GOP successfully scream "Benghazi" until people pay attention to them

The conservative scandal-creation apparatus still has juice, but it's not as effective as it was against Clinton

Published May 9, 2013 1:00PM (EDT)

              (AP/J. Scott Applewhite)
(AP/J. Scott Applewhite)

Yesterday, Republicans finally got their #BENGHAZI hearing. After months of nonstop screaming, everyone finally paid attention to the conservative movement's favorite scandal since Fast and Furious. Darrell Issa's House Oversight Committee heard explosive testimony from three #BENGHAZI whistle-blowers, who blew the lid off the Obama administration's conspiracy to win reelection by allowing Americans to die in a terrorist attack and then having an administration official most Americans had never heard of pointedly not blame al-Qaida on Sunday news shows that only people in Washington care about.

Those are the accusations the #BENGHAZI coalition has been making since shortly after the attack: that the Obama administration intentionally allowed the attack on the U.S. consulate to happen, or did not do as much as it could have to stop the attack once it started, because it did not want to admit that it did not successfully destroy terrorism itself in its first term; and that after the attack, the administration intentionally and repeatedly lied about the attackers and their motivation (the "they didn't say 'terrorism'" argument), and then engaged in a Watergate-style cover-up of the fact that the attack had been terrorism.

Marc Ambinder explains some problems with those accusations, as coherent stories:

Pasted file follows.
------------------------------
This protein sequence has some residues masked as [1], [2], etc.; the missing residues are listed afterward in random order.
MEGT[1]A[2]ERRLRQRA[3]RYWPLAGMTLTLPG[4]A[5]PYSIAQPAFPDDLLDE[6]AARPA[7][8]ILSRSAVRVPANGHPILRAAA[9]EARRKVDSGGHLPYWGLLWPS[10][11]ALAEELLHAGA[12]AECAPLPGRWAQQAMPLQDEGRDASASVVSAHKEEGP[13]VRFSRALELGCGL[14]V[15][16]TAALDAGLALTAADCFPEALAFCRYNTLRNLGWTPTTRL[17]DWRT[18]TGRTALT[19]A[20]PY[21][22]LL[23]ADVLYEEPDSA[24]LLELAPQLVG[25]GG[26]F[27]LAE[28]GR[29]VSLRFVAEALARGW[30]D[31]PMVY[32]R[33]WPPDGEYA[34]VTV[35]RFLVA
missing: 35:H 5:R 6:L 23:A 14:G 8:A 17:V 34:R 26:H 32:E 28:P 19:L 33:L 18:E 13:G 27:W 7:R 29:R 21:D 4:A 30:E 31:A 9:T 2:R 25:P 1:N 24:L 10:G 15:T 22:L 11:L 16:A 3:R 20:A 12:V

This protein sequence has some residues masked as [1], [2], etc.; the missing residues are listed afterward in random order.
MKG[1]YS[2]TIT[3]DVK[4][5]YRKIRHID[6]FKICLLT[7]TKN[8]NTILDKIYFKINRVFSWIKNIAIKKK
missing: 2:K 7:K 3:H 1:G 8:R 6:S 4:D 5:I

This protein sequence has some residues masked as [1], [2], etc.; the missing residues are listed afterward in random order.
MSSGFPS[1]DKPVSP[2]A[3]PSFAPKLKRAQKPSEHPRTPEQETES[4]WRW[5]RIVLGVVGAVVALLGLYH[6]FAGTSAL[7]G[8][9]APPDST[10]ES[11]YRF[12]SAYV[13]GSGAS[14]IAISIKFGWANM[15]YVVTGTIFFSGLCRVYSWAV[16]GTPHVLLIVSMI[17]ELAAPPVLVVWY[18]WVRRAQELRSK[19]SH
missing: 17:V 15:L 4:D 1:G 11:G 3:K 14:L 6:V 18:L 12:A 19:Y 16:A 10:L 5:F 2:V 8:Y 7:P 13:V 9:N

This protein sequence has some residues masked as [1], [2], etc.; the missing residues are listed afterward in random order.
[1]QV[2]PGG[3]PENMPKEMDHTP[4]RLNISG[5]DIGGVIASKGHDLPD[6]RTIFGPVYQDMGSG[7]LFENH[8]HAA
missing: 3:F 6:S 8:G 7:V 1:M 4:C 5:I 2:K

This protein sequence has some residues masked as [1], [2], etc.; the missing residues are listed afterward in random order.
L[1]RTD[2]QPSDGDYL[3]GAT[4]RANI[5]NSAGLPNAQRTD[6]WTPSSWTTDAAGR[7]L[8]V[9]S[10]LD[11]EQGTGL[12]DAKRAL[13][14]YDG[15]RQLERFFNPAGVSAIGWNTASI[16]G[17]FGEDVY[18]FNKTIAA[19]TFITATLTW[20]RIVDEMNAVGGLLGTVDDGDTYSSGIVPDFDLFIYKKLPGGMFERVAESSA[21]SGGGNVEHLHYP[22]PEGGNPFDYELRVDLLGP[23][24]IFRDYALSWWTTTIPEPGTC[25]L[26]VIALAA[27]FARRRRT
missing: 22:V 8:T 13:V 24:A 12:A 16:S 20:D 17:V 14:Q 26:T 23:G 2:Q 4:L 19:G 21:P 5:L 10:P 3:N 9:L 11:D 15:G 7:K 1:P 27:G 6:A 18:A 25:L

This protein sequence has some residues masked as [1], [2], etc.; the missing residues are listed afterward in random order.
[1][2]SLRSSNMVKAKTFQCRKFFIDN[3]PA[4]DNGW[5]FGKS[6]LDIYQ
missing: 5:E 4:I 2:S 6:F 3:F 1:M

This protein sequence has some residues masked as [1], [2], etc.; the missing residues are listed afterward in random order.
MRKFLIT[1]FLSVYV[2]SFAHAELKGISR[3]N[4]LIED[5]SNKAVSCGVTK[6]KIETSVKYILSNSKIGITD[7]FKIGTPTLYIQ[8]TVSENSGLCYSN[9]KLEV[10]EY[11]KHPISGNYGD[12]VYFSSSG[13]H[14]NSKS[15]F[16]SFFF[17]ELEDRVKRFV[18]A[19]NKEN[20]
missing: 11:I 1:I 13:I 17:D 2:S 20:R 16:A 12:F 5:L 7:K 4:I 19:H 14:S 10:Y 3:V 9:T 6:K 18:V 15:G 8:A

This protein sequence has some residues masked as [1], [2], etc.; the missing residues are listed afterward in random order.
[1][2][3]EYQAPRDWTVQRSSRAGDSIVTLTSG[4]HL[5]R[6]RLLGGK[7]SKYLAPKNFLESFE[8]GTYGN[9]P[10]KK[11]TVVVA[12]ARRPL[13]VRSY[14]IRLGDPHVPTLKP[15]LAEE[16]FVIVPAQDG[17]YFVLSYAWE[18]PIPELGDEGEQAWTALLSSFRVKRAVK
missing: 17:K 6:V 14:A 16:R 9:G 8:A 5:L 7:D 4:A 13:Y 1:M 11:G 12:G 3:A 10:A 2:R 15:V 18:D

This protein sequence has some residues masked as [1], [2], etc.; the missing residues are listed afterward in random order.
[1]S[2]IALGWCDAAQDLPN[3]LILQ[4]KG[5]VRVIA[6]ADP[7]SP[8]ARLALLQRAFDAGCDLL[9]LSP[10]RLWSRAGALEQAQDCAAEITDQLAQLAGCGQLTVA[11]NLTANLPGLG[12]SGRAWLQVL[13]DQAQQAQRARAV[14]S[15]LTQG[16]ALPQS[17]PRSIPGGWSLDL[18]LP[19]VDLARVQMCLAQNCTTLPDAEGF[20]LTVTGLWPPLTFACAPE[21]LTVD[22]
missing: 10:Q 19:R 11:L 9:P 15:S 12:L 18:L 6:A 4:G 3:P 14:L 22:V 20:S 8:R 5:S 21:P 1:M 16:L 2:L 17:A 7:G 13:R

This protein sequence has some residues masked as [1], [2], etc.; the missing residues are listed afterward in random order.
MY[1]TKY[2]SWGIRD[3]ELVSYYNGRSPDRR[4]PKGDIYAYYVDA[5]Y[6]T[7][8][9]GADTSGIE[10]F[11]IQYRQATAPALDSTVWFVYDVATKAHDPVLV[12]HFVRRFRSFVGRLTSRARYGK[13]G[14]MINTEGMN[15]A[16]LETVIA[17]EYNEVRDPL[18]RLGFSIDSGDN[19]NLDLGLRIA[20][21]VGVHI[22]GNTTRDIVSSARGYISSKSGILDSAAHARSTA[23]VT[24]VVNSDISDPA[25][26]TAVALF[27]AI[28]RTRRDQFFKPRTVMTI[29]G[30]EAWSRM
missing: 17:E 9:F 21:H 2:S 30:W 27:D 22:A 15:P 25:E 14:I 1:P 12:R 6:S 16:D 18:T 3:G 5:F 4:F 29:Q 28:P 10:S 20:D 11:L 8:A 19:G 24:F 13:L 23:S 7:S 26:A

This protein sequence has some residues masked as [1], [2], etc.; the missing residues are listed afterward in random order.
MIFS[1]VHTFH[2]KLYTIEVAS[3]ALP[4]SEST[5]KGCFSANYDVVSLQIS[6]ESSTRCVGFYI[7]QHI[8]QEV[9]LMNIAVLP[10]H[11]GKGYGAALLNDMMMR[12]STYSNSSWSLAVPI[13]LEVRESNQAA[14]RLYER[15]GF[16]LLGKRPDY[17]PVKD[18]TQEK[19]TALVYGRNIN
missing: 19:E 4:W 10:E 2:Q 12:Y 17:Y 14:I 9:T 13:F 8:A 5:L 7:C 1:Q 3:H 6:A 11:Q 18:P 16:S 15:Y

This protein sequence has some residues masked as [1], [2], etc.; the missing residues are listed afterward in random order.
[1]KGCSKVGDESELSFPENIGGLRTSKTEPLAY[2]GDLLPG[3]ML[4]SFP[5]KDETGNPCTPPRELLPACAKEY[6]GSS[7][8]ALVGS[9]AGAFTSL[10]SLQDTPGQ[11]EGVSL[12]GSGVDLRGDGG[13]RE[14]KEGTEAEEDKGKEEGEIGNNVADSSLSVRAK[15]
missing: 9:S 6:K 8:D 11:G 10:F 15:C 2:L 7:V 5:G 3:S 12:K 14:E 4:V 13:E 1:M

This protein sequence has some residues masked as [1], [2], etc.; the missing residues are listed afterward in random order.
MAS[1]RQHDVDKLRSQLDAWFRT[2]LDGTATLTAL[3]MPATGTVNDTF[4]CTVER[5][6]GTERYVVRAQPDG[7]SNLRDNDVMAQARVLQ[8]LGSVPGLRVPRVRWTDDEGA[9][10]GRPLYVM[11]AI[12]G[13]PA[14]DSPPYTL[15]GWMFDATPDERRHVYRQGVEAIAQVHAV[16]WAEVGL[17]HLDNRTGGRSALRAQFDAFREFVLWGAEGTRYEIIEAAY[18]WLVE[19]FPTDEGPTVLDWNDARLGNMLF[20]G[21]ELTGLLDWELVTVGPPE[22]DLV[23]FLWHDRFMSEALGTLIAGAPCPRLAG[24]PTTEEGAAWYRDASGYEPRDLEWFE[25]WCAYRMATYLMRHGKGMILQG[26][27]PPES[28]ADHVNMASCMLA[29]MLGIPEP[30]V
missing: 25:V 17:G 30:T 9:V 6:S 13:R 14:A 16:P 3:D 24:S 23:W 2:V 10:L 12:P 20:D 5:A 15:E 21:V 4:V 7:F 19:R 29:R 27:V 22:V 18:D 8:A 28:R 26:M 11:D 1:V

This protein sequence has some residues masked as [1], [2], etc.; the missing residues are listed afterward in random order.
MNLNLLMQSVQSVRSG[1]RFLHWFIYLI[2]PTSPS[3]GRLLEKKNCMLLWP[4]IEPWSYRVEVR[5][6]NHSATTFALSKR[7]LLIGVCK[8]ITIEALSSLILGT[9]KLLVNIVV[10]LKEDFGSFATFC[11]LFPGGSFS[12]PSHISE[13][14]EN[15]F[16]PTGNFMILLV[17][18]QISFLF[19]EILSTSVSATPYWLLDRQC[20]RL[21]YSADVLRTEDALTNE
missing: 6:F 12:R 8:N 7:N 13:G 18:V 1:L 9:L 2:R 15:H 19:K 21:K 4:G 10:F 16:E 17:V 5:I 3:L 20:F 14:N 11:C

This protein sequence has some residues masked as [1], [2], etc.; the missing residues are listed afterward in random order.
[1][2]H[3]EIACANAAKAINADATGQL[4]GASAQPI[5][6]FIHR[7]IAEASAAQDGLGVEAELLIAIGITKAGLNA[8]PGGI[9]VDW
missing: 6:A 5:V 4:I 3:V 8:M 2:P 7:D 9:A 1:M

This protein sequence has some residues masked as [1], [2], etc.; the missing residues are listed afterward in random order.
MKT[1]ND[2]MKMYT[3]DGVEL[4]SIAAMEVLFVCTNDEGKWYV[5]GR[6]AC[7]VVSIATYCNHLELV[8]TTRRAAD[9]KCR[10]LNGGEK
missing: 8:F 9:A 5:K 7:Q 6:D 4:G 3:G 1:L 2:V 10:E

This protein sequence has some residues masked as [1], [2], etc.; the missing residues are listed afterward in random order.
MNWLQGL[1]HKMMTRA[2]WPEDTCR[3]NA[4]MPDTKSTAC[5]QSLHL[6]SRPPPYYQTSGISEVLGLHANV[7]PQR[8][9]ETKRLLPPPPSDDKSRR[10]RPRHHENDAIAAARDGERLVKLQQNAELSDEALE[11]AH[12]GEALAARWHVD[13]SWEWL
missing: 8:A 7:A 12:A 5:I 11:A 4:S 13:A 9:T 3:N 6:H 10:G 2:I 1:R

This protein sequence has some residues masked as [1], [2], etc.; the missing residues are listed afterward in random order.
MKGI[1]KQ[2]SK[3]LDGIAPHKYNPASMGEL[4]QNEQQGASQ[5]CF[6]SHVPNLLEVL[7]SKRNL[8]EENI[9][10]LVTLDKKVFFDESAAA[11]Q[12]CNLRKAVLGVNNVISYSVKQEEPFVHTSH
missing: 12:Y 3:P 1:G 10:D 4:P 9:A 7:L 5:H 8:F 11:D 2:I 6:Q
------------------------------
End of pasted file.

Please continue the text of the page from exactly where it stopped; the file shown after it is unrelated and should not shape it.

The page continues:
One of the reasons why Americans aren't outraged about Benghazi is that the event is a series of tragedies in search of a unifying explanation, and one that "Obama is evil" doesn't cover. Because really, to suggest that the Pentagon or the White House would deliberately — and yes, this is EXACTLY what Republicans are suggesting — prevent special operations forces from rescuing American diplomats BECAUSE they worried about the potential political blowback because they KNEW exactly who was behind it (al Qaeda) is —well, it is to suggest that Barack Obama is simply and utterly evil.

This is the "STAND DOWN" thing, by the way. The notion that the military could've saved the day, but the administration ordered them not to because ... politics?

Once the attack commenced, there was little, militarily, the United States could do that it did not do. This one paragraph from an L.A. Times story is basically everything you need to know about #BENGHAZI. Not everything you need to know about the actual attack and our State Department's preparedness and response -- that is all covered in the State Department's Accountability Review Board report, which came out in December -- but this paragraph just about sums up the Republican Party's attempted Whitewater-ification of the deadly attack:

"There were military assets, there was military personnel, they were told to stand down," Rep. Jason Chaffetz (R-Utah) said Monday on the Fox program "Fox and Friends." Chaffetz acknowledged in an interview published Monday with the Washington Post that they would have arrived after the attack on the CIA annex was over. He said they could have provided first aid.

Why didn't the president order the Special Forces to provide first aid to the victims hours after Stevens had disappeared, and been taken to a hospital?